Friday, August 21, 2015

Universally Good

A big thanks to those of you who helped tweet or share my troubles on facebook; every legal redress of wrongs done is a stressful thing and any support is always appreciated.  I've taken down the post from my blog but the matter remains on my twitter feed, for those who don't know what I'm talking about right now.

Moving onto other things.  For those who have a problem with sexuality, spoilers.

A few days ago, I stumbled across a post I hadn't read from seven months ago, written at the time I was on a tear about player-vs-player.  And on that subject - that of Spazalicious' post - I want to proceed carefully.  I believe that the argument made there is legitimate and worth examining.

The crux of the argument is a familiar one that has been argued before: that PvP can be, at a given table, consensual.  I've never argued that it could not be.  Many things are consensual.  It is reasonable to argue that if every player at a given table agrees to the player-vs-player formula, then it ought to be legitimately pursued.

To press the point home, Spazalicious urges the reader to "take a lesson from the BDSM community:"

"Obtain consent from all persons involved, always ask if your partner is okay, and have a safe word for if [sic] things get too intense for 'stop' to make sense in context."

For those who may not know, a significant part of the BDSM community - that part that is most concerned with winning acceptance from the general public that does not practice BDSM - has promoted something for several decades known as "Safe, Sane and Consensual."  The guidance offered by this policy (SSC) is to discourage harm between participants and to encourage the best possible mental health for those involved.  By talking over what sexual practices are desired, it is sincerely hoped that participants will not find themselves regretting their actions and that the greatest possible empathy will be shared by all.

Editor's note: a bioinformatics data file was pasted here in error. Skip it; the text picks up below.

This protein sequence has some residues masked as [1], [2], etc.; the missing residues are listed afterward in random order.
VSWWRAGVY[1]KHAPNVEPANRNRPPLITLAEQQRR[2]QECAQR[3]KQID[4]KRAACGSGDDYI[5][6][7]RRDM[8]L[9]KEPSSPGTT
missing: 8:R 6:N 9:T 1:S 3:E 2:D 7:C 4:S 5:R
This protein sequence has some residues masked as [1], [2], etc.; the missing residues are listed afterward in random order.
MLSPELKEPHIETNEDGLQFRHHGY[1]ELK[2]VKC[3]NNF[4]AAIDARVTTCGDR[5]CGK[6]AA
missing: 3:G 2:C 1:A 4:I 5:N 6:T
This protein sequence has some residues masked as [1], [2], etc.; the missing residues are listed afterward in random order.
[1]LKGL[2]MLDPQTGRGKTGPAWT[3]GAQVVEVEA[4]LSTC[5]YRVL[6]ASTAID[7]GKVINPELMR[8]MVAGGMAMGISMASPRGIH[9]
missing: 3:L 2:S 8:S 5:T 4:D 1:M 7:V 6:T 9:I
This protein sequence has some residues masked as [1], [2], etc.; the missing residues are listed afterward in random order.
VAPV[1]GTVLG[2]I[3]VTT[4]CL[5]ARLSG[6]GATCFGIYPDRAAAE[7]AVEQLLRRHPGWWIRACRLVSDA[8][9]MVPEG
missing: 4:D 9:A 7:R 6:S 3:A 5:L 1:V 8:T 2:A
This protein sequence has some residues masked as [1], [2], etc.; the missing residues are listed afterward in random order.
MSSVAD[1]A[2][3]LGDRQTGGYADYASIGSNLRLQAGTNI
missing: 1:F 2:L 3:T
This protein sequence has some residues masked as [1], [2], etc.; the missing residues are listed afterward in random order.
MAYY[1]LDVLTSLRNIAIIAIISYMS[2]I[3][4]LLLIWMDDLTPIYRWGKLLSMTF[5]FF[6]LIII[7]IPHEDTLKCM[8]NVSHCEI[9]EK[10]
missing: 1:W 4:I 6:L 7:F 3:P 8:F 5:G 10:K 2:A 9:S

Unfortunately for some in the BDSM community, a strict adherence to SSC denies many of the desired activities that are part of BDSM.  These activities cannot be reasonably described as 'safe,' simply because they are not.  It is further argued that many completely accepted social pursuits - such as mountain climbing, hang-gliding, white-water rafting and hunting - are also fundamentally unsafe, even though efforts are made to make these as safe as possible.  Still, the best way for a mountain climber to remain safe is to not climb mountains.  This, however, does not work for the climber.